13 February 2008

Two gripes about the Java library, and what they say about language design

So, as far as programming languages go, Java is far from the worst.
However, it's nowhere near the best either. Here are a few grips
which popped into mind right now:

(1) java.io.OutputStream is a class. It should instead be an
interface. Why? Because there are a trillion things which act like
an OutputStream, but which don't share any code with it.

So why does java make a distinction between interfaces and classes?
Because multiple inheritance is hard to implement--you don't just need
a virtual table for each of the methods, but also for each of the
fields. Yech.

The ultimate failing here is that Java lacks mixins. Class
java.io.OutputStream is a class because they want to be able to
implement OutputStream.write(byte[], int, int) in terms of
OutputStream.write(byte), or maybe the other way around. A minor
savings at a great cost.

Interfaces are not allowed to have any code. A mixin is an interface
that's allowed to have code, but no fields. But mixins are still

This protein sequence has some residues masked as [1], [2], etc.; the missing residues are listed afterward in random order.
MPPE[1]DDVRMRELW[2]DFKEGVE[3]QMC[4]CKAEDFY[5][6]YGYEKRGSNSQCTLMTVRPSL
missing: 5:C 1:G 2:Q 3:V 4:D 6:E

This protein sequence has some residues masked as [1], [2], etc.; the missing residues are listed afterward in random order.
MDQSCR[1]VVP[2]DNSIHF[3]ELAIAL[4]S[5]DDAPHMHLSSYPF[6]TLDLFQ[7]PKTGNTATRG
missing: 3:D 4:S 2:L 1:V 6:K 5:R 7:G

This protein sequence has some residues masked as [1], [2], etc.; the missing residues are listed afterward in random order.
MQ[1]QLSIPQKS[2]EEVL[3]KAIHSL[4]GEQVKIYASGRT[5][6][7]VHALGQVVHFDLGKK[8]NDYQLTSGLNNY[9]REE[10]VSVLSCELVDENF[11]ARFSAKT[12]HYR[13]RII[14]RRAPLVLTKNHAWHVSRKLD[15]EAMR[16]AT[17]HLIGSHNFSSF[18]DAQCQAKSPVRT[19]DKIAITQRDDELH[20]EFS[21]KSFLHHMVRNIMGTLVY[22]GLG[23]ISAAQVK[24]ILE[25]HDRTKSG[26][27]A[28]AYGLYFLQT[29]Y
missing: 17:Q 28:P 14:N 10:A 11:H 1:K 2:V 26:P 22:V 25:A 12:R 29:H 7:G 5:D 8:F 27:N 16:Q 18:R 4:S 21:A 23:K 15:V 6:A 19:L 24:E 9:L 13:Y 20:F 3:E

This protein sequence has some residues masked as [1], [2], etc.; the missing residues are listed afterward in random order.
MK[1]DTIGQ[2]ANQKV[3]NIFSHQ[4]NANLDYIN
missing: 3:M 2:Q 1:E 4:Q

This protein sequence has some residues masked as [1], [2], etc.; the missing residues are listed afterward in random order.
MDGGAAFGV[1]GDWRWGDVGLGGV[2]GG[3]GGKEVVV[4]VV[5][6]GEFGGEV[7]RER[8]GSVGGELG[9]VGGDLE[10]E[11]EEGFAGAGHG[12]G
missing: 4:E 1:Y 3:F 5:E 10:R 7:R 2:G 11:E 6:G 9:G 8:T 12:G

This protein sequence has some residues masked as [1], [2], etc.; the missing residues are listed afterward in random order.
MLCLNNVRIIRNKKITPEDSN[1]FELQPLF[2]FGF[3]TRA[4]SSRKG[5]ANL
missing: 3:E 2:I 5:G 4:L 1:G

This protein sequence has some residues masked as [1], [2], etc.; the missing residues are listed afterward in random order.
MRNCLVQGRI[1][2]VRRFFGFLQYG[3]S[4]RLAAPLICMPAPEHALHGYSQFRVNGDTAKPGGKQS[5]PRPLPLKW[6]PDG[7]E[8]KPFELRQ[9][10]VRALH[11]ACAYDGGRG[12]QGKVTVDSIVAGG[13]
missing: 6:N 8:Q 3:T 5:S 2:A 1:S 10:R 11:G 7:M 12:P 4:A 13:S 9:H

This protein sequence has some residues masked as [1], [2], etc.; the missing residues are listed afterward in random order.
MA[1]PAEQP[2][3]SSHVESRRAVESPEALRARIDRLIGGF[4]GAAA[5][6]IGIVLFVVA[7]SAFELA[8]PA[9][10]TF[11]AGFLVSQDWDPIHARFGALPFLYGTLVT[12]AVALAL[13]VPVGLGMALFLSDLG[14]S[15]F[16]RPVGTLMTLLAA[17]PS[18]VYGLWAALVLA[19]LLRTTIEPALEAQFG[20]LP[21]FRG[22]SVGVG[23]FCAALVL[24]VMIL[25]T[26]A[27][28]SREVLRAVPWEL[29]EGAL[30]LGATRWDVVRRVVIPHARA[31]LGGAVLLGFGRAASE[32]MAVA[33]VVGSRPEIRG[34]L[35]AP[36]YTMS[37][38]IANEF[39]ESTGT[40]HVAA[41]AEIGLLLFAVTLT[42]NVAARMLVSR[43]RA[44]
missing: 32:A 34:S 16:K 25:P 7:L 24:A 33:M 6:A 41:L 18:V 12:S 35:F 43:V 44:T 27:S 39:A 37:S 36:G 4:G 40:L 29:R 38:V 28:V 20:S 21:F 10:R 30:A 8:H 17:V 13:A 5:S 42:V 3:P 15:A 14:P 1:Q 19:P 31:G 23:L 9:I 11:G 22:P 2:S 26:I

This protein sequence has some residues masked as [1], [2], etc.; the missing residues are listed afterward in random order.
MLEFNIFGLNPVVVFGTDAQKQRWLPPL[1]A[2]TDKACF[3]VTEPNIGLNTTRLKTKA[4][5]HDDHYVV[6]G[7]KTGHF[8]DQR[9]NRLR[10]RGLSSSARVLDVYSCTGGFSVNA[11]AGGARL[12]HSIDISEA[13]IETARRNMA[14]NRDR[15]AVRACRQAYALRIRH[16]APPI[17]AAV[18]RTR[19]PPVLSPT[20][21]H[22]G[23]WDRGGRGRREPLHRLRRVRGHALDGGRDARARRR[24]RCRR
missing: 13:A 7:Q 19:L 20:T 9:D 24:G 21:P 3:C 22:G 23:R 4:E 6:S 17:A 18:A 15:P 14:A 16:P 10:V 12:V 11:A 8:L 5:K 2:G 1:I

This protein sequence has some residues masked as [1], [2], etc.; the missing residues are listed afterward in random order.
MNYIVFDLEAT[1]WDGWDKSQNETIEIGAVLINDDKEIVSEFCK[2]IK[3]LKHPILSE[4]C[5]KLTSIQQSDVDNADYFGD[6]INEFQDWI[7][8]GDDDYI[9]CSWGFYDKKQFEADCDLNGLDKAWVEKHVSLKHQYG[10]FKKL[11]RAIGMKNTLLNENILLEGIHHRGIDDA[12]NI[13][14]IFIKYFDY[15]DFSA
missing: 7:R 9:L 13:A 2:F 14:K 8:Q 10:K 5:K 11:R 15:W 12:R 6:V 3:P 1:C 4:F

really easy to implement, so there's no reason to not include them.

(2) java.lang.StringBuffer does not implement java.io.OutputStream.
Why not? As far as I can tell, it is a sink into which I dump bytes,
chars, strings, etc. But no, I have to wrap it in a trillion adaptor
classes instead.

Sure, it implements java.lang.Appendable, but who ever heard of
Appendable? Despite my casual language, I more specifically mean: who
ever wrote something that requires an Appendable? Everyone wrote
something that requires an OutputStream, and an OutputStream is not an

1 comment:

Nick Johnson said...


import java.io.*;
import java.lang.*;

* An output stream which puts its output to a stringbuffer
class StringBufferOutputStream extends OutputStream {

StringBuffer sink;

ByteCounterOutputStream(StringBuffer s) {
sink = s;

public void write(byte[] byteArray, int offset, int count) {
sink.append( new String(byteArray,offset,count));